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Behavioral partying

For many, going clubbing may now be a thing of the past. But Patrick King Pascual says this need not be the case – though only if we’re willing to broaden our horizons by seeing that there are other options available, instead of simply sticking to what we’re used to.

When we were still in our early 20s, the meaning of clubbing and bar hopping was different – it was usually about getting drunk, dancing the night away, meeting new people and hoping that your next smile might win you a hookup for the night.  But as years passed, probably marked by promotion at work or a new job offer, several failed relationships and flings, we (consciously or unconsciously) slowed down.
This may have been because of a change in behavior.
And this change in the clubbing behavior remained steadfast even as new bars and clubs continued to open in different parts of the metro.
The excitement we once felt is subtler this time around.

But I daresay that this behavioral change – perhaps best exemplified by our changing taste in the genre of music being played or the crowd we party with in a particular bar – may be based on preconceived conditions.
So that it can be changed,


One of the reasons why people tend to transform themselves into something different is because of stereotyping.
Let’s say you’re a regular dude who just wants to go out, get drunk and enjoy the night – the usual drama. But as you arrive in the party scene, you see people in groups, gossiping about their latest hookups, or talking about their new designer watches or shoes… and you can’t help but notice that partying, as you remember it, is no longer the same.  It seems that it’s now more about not being left out rather, about feeding insecurities…
Alas, for some, you actually slowly turn into one of them, changing your behavior and your mindset on how partying should actually be like.


Choosing another place to have a good time is not easy for many – at times, it is the last option for others. This is because when people make a choice, they’d rather stick to it instead of checking out other available places.

Long before Bed Bar re-opened in Greenfield District, there’s this sort of new club just around the area called UNO. It’s a very promising place – both heterosexual and gay crowds partied there even on weeknights. But strange gossips started floating around the community – that UNO’s service was bad, the servers weren’t that accommodating, the music turned from bad to worst, et cetera. And so the crowd stayed in O Bar, Bed Bar, and in Chelu…
Which is sad.

Most people form conclusions based on a single experience, which often leads to incorrect notions.
Sadly, this is shared widely.
And so this affects the behavior and mindset of other people, who, more often than not, solely act based on information that they heard, not from their own experiences.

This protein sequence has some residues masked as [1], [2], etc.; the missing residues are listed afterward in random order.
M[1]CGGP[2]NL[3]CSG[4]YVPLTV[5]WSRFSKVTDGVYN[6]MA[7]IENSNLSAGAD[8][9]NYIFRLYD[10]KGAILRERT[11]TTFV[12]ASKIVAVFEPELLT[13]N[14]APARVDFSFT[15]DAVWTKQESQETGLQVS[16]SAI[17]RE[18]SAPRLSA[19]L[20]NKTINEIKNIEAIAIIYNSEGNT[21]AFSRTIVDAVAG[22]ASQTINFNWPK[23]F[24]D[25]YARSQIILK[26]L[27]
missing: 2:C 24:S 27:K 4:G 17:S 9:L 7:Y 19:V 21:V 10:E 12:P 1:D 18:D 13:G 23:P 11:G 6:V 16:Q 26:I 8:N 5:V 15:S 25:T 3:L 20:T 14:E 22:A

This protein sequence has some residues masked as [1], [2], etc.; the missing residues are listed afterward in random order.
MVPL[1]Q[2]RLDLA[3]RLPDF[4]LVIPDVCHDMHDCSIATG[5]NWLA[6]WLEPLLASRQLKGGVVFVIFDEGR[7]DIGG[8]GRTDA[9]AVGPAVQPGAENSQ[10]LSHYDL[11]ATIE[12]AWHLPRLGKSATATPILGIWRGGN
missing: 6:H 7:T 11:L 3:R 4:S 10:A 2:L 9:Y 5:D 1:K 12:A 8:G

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And so trying out a new place – like the aforementioned UNO Bar or Hemispheres Bar and Cafe in Malate – is never an option for many people. Because they are afraid of the unknown and they find it difficult to adjust their behavior because of (mis) representations and gossips.

I say there’s nothing wrong with venturing into a new scene and trying out new places.
Hemispheres’s chill out ambiance may work for your taste.
Or the overly crowded Rapture Cafe Bar may thrill your senses.
Or the cold offerings of F Club may give you a hot spell.
Options – to the open-minded – abound.


Yes, people are constantly joining the bandwagon.
And that’s fine.
But when it’s time to jump off, do so.
You need to be open; to be willing.

Because it is the only way to see things as they really are.
Take this particular club in the metro which is known for its pulsating performances, over-crowded dance floor and (arguably) “the place to be seen” vibe during weekends. But it had several instances of pickpocketing occurring inside it, and the management doesn’t seem to care about this. But since the club is still “happening”, people still go there even if it’s not safe – going with the flow just to be seen…

In the end, you need to go back to basics.
Understand who you are.
Admit to yourself what dictates your behaviors.
And then look at the big picture by being willing to change.
By doing so, you might revive your 20-something self again, and bring P-A-R-T-Y back in your life.

Living life a day at a time – and writing about it, is what Patrick King believes in. A media man, he does not only write (for print) and produce (for a credible show of a local giant network), but – on occasion – goes behind the camera for pride-worthy shots (hey, he helped make Bahaghari Center’s "I dare to care about equality" campaign happen!). He is the senior associate editor of OutrageMag, with his column, "Suspension of Disbelief", covering anything and everything. Whoever said business and pleasure couldn’t mix (that is, partying and working) has yet to meet Patrick King, that’s for sure!


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